Revised OMB Circular A-123: SOX for Federal Agencies

By Hawkins, Kyleen W.; Hardwick, Kim | The Journal of Government Financial Management, Fall 2005 | Go to article overview
Save to active project

Revised OMB Circular A-123: SOX for Federal Agencies


Hawkins, Kyleen W., Hardwick, Kim, The Journal of Government Financial Management


On December 21, 2004, the U.S. Office of Management and Budget (OMB) sent a memo to federal agency CFOs, COOs, CIOs and program managers announcing a rewrite of OMB Circular No. A-123, Management's Responsibility for Internal Control. The revisions to OMB A-1 23 are in response to the Sarbanes-Oxley Act of 2OO2, which contains increased internal control responsibilities for management and auditors of publicly traded companies.

The OMB revisions are an effort to help ensure that federal agencies' fiduciary responsibilities for public funds are fulfilled by strengthening requirements related to evaluating, documenting and reporting on internal controls. The internal control standards introduced by the rewrite are those found in the Committee of Sponsoring Organizations (COSO) control framework (described below). While the circular mainly relates to controls over financial reporting, agency management is also responsible for establishing and maintaining internal control to ensure effective and efficient operations and compliance with laws and regulations. Internal control requirements relate equally to the design of the control structure and the effective operation of the control structure over time, and are effective for fiscal year 2006. Agencies are encouraged to take steps in fiscal 2005 to prepare for the new requirements.

Background

From the Foreign Corrupt Practices Act of 1977 to the Sarbanes-Oxley Act of 2002 (SOX), concern has been growing over the ability of organizations to prevent fraud and ensure accurate financial reporting. Despite early efforts of the securities and Exchange Commission (secX the American Institute of Certified Public Accountants (AICPA) and other organizations to promote the establishment of proper control systems, the 1980s saw myriad financial failures in the banking industry. Failures were particularly acute in savings and loan (S&L) institutions where S&Ls were losing money because of skyrocketing interest rates and a mismatch of assets and liabilities. In the short period between 1980 and 1982, S&L income plummeted from a high of $781 million to a low of negative $4.6 billion. During this same period, 118 S&Ls with $43 billion in assets failed. In addition to operational problems, numerous instances of fraud were uncovered in S&Ls and other institutions, including financial reporting frauds that served as attempts to hide some of the catastrophic losses that led to the business failures.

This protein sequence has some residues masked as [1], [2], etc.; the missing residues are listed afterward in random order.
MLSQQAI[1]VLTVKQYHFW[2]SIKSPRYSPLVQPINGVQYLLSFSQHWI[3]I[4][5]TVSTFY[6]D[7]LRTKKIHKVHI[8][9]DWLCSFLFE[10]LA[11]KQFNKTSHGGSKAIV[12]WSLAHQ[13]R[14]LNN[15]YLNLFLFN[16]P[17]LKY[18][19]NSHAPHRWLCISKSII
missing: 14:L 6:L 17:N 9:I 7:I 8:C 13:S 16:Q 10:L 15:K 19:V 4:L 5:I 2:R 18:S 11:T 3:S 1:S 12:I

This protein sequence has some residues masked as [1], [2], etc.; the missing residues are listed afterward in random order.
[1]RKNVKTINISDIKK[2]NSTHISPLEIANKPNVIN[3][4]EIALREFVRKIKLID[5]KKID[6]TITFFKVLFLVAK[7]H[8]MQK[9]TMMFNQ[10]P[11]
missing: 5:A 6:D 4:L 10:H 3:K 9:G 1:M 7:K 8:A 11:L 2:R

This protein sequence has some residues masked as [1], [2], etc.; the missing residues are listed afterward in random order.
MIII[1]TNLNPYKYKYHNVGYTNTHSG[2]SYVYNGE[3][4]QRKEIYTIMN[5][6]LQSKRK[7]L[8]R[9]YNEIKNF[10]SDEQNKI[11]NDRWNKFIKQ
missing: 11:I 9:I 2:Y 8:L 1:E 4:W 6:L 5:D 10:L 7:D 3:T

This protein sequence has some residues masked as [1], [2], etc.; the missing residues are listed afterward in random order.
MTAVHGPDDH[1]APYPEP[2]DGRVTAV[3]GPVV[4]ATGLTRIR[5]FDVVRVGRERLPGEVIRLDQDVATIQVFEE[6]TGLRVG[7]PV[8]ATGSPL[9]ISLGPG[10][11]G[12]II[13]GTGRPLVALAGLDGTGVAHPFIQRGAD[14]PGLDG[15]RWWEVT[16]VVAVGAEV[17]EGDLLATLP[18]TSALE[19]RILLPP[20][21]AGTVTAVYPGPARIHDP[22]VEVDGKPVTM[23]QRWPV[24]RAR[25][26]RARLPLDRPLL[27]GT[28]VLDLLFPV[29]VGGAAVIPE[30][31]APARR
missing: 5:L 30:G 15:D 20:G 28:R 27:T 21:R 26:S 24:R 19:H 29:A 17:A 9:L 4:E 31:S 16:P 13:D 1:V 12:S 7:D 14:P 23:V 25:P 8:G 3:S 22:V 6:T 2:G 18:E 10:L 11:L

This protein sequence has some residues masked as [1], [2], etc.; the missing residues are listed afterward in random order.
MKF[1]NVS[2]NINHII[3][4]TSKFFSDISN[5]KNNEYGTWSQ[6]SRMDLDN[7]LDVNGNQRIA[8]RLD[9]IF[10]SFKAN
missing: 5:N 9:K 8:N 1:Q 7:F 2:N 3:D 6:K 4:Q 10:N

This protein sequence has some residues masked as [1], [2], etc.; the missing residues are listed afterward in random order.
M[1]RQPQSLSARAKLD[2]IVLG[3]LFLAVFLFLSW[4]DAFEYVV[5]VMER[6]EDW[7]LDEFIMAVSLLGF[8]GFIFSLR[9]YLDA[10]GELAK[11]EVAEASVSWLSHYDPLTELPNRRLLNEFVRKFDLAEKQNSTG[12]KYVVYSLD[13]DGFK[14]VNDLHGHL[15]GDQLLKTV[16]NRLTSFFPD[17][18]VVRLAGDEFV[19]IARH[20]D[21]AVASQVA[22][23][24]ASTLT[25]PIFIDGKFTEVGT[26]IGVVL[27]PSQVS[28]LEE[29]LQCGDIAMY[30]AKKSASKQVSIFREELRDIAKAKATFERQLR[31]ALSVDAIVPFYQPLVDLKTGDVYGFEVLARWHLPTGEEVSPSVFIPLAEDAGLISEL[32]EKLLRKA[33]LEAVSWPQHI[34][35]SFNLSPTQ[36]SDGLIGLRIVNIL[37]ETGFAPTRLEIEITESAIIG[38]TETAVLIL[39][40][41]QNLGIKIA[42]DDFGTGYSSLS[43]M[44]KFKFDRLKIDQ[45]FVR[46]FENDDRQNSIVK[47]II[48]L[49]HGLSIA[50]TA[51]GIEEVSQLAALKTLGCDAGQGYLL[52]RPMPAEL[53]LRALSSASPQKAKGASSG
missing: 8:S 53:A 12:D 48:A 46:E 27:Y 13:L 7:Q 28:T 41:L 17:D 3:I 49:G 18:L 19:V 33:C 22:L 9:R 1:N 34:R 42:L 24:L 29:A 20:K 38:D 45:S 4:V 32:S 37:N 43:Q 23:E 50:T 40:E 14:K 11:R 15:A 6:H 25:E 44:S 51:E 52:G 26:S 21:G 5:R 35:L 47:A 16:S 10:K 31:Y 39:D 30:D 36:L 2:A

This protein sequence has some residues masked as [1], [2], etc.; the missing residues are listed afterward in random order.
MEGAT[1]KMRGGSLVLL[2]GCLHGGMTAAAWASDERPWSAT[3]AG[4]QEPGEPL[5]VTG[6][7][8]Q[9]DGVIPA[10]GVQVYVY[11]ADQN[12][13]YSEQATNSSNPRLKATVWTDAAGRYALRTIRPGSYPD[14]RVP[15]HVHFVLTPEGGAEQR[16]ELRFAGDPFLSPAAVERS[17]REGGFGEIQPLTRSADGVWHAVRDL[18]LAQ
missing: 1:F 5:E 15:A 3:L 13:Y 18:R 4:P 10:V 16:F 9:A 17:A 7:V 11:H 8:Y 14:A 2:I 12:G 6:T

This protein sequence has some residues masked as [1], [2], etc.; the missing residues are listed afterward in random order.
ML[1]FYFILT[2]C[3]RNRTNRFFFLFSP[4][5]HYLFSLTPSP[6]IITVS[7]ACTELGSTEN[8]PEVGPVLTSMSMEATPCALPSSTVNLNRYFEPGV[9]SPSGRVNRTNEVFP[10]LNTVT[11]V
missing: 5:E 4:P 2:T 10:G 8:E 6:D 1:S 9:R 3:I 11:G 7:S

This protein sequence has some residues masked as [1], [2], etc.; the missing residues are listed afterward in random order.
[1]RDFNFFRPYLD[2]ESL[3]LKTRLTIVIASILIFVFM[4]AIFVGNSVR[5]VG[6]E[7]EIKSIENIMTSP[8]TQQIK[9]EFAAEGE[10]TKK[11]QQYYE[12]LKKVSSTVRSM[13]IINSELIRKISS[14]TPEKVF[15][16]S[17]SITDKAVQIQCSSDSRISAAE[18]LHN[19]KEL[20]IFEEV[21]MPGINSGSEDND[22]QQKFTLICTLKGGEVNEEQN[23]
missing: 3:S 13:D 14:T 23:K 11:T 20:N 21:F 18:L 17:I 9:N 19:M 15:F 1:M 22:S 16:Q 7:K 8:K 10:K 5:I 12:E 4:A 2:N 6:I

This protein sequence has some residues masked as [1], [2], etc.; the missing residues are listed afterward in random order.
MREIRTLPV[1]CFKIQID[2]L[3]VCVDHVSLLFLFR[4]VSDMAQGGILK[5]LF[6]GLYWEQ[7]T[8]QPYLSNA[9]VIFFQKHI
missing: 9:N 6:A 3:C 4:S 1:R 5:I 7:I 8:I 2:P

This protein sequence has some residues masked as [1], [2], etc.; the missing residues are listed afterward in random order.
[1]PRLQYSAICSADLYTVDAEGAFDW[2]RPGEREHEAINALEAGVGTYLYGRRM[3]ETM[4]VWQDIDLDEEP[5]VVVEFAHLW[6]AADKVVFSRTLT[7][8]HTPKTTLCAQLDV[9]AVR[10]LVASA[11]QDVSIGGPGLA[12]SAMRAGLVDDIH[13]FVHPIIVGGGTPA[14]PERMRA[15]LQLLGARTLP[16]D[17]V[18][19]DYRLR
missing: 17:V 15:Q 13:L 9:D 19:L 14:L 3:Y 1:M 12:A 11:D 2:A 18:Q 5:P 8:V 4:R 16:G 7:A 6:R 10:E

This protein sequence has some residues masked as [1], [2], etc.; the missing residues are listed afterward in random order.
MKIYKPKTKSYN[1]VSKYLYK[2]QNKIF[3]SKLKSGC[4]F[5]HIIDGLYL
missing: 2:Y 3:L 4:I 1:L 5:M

It was in the wake of the S&L crisis that the U.S. model for internal control was born. This model was developed by a committee formed in 1985 from five accounting organizations, which sponsored the National Commission on Fraudulent Financial Reporting, an independent, private sector organization that studied the causal factors that led to the fraudulent financial reporting of the 1980s. The National Commission on Fraudulent Financial Reporting was known as the Treadway Commission, so named after its chairman, James C. Treadway Jr. After delivering their report in 1987, the organizations that sponsored the Treadway Commission were asked to develop guidelines for companies to use in evaluating and improving their internal controls. So, the Treadway Commission's COSO developed a model of internal control called Internal ControlIntegrated Framework. However, the document, which has become the U.S. model for internal control, is simply referred to as "COSO."